By: Shahbaz Khayambashi

Lenny Abrahamson follows Frank, his underrated study of the effects of mental isolation on the human psyche, with the TIFF People’s Choice Award-winning Room, which looks at the other side of the matter: the effects of physical isolation on the human psyche.

The film tells the story of a woman (Brie Larson) and her five year old son (Jacob Tremblay), both of whom have been kept prisoners in a man’s shed for seven years.  This is, unfortunately, an all too common story in our current zeitgeist, which is why this film or a similar one needed to be made (2011’s Michael came close, but it focused more on the mental state of the perpetrator than the victim, while the 2015 Netflix TV series Unbreakable Kimmy Schmidt used the concept as a starting point).

Room begins on the child’s fifth birthday, and the mother’s decision to find a way to get the two of them out of the room in which they have been imprisoned. The basic idea behind the film revolves around perceptions of reality and how it is perceived by someone who knows a truth versus someone else who was raised with a lie: the child is incapable of understanding how anything could exist outside the walls where he was conceived, born and raised.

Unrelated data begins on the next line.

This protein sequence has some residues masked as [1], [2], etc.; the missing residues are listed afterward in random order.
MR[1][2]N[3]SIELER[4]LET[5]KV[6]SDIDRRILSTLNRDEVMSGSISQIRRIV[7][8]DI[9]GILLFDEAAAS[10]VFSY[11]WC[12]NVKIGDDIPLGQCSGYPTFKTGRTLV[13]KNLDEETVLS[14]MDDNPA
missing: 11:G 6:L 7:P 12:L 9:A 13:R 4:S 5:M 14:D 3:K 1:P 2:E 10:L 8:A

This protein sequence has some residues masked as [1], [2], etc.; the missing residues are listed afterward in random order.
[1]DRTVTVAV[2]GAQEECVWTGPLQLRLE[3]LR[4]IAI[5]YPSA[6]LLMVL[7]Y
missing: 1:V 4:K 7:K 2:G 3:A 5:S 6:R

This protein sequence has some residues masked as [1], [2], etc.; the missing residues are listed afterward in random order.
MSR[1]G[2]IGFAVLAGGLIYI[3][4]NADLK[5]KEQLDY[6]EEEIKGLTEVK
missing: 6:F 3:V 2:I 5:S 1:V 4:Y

The movie’s main strengths are the writing and direction which will bring tears to your eyes, as well as the supporting performances by Joan Allen, Tom McCamus and the short cameo by William H. Macy.  The performances by the two leading actors occasionally suffer from artificiality, but as Sontag or Dauphinée would point out, it is impossible to understand a traumatic event when you are not the one experiencing it.  Larson and Tremblay can hardly be blamed for not performing on par with actual trauma victims.

There were a lot of questions that I would have liked to see the film tackle (some were implied, while others were entirely ignored) but that would result in a much longer film.  Overall, Room is not perfect, but you will not regret viewing it.  Oscar bait, it is not!

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Shahbaz Khayambashi: @Shakhayam

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